After our horrendous 12 hour journey across the border the day before, we knew it wouldn’t be difficult to have a better day in Siem Reap the day after. We purposely hadn’t planned much so that we would be able to relax a bit and explore the city. We hadn’t really heard much about it apart from that everyone comes to Siem Reap to go to Angkor Wat (the same reason we had come), but as a massive tourist spot we knew it must have something to offer and couldn’t be overlooked. We had a quick wander through the town and on first impressions I quite liked it. Despite finding the heat quite unbearable at times I liked the more laid back atmosphere compared to Bangkok. There’s basically a night market and a main tourist stretch called ‘pub street’ and those are the only two places we visited.
The night market is a massive maze of stalls – some more expensive than others and selling more upper class items amongst the usual fake silver, havianas and ray bans. I wanted a bracelet but I couldn’t actually find a standard cheap rope based one – they were all silver or bangles. It’s a good place to buy presents and I loved the look of all the huts joined together in one small area but it wasn’t the best market I’ve been to in Asia and I think you can find a lot cheaper. One thing we’ve realised is that even though for some reason everyone insIsted Cambodia was cheaper than Thailand, it really isn’t. In Bangkok a standard meal would set you back around £2.50, in Siem Reap it’d be more like £4. It doesn’t seem like much of a difference but in South East Asia that’s quite substantial. Add that to the fact you’re constantly losing money with the dollar/riel exchange scam and it really isn’t the cheapest place to travel.
Pub street is basically like Khao San road but a lot wider, a lot colder and less humid, less chaotic and less sleazy. I loved it. Although unfortunately we weren’t there for long enough to experience a proper night out (although we did try last night after being up since 4am and doing 10 hours of temple trekking) I could tell that if we stayed we could have had a lot of fun. The two nights we went for dinner the food was brilliant. We went to a place called ‘Viva’ the first night for a Mexican feast and the second night we had an Italian at a nearby restaurant with rooftop seating (I can’t tell you how much I miss pasta – I know I should be having Asian food more but I like to mix it up a bit!).
We ended up in a backpacker bar called ‘Angkor What?’ (love the name) which would have been brilliant if I wasn’t so exhausted I could barely stand up straight and was still suffering from what was probably a bit of sunstroke. I had a few drinks and found that the alcohol is nowhere near as strong in Cambodia as it is in Thailand. In fact I’d put it on level with drinks in the UK. I had 2 beers and 2 cocktails and it did nothing. I really missed getting drunk off one Chang beer! Just like Khao san road we did have to deal with annoying sound clashes of music, but since the road is a lot wider it’s not quite as bad.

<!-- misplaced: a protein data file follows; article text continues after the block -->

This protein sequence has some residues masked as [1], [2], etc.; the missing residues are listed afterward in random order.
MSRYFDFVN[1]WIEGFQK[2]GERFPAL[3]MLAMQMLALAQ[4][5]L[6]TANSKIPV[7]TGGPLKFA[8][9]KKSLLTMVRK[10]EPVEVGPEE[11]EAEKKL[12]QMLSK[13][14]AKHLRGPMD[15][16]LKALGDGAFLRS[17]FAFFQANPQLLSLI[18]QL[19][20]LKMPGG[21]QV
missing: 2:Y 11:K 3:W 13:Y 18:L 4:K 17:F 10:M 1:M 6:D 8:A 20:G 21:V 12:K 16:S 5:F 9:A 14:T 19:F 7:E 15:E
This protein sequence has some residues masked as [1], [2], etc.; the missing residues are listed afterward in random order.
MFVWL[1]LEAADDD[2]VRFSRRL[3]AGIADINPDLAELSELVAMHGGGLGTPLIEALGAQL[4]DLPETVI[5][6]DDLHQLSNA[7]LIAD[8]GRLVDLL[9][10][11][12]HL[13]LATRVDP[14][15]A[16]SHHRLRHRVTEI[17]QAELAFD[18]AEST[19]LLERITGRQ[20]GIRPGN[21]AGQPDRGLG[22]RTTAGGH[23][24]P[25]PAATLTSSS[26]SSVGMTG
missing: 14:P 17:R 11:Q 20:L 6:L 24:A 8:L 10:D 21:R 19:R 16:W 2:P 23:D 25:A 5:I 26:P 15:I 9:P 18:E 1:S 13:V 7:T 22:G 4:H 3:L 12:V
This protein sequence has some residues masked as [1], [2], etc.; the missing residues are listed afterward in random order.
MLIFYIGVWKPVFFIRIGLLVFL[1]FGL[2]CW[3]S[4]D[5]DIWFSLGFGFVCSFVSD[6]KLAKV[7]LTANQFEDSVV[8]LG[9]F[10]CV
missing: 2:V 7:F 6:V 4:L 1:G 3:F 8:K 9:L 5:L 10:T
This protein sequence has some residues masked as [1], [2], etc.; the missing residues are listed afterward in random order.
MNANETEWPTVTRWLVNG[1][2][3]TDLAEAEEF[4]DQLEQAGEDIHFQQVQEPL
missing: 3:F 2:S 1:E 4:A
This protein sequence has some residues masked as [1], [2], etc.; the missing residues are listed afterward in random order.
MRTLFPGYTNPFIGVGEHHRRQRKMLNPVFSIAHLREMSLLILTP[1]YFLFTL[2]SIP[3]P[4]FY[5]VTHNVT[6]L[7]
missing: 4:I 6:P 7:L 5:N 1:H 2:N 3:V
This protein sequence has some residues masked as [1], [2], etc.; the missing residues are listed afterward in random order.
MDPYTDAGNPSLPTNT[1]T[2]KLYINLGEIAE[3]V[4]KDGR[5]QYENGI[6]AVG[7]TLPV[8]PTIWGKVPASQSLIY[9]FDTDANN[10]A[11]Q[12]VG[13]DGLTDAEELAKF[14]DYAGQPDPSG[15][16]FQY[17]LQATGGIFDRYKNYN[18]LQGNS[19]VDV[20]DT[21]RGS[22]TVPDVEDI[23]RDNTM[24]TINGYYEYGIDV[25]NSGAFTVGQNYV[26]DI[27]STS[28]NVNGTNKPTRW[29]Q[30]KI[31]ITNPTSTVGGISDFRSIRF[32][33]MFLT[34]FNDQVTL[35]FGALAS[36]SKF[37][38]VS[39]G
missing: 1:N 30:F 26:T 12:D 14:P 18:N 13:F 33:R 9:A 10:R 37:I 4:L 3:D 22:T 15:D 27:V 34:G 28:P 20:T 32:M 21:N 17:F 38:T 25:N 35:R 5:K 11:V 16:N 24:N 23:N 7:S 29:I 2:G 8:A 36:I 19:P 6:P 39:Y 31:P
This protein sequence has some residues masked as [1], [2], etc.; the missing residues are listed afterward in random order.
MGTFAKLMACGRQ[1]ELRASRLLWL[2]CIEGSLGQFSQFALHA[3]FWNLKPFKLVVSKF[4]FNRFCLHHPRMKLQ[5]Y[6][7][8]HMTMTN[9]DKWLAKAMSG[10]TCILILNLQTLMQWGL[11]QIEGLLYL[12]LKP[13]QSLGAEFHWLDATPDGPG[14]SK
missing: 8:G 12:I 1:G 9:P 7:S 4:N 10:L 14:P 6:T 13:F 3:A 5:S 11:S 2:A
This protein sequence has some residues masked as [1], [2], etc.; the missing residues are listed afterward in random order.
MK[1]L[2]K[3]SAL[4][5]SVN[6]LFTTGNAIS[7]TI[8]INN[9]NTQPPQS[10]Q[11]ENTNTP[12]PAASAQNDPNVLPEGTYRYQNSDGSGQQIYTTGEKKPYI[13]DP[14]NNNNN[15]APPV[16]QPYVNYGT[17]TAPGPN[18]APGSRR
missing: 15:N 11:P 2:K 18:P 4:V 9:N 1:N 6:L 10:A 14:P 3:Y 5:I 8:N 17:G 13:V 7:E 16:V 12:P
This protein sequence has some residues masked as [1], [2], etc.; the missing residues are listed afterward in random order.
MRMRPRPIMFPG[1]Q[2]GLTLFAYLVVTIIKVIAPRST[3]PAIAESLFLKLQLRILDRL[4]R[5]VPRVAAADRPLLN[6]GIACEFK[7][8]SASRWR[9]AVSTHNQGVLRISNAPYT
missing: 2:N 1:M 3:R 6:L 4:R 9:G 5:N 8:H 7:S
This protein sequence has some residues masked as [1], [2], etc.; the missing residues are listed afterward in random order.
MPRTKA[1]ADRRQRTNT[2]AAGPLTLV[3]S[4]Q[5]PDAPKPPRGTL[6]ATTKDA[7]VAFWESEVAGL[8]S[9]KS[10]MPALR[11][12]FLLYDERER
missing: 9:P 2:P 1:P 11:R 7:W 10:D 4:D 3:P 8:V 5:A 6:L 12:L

One thing that does get extremely annoying, as it does in Bangkok, is constantly being sold everything and anything. Various items are literally thrown in your face every time you get off a tuk tuk. I got off a mini bus earlier today and I actually got hit in the face with a bag of baguettes. They will battle for your attention and shout at your until you give them eye contact. I won’t be as rude as to completely ignore them but it does get very frustrating not ever seeming to get a moments peace. What you will also get here, which you won’t get in a more wealthy Thailand, is a lot of beggars – children, mothers with babies and men with various limbs missing. One guy we met said a woman had put her baby in his arms and demanded he buy milk. He’d ended up carrying the baby around a store for 10 minutes before they asked for $40 to buy it. It’s pretty disturbing and it really made me feel ungrateful for worrying about my £200 per week budget. Westerners are so, so ungrateful for what we have but it’s not really our fault when that’s all we’ve ever known. Sometimes things like this put it into perspective.
Every time a beggar would come up to me, or children selling bracelets/fruit etc I would give them a small note. 500 riel (about 30p) would put a smile on their face. I wish I could give more but I can’t give masses to every single one – so I’ll just try and give a bit to anyone that approaches me. I’m reserving judgement about Cambodian people until I’ve been to a few more places but at the moment I’m unsure about the country. I hate that you can’t trust a word anyone says to you and I hate being constantly conned out of money – but in the same way I can kind’ve understand it. If you were so poor you struggled to feed your family I don’t think you’d have much of a hard time tricking some rich westerner out of £1. And so I just try and let it go really. But for the more budget conscious (Jess for example) it will really get on your nerves. I thought I would write about Siem Reap (as well as Angkor Wat – to come) as I think it’s often overlooked as a city. People come here to do the temples and then leave, but it really does have it’s charms and it’s worth giving it a couple of nights before moving on. Next stop – Phnom Penh.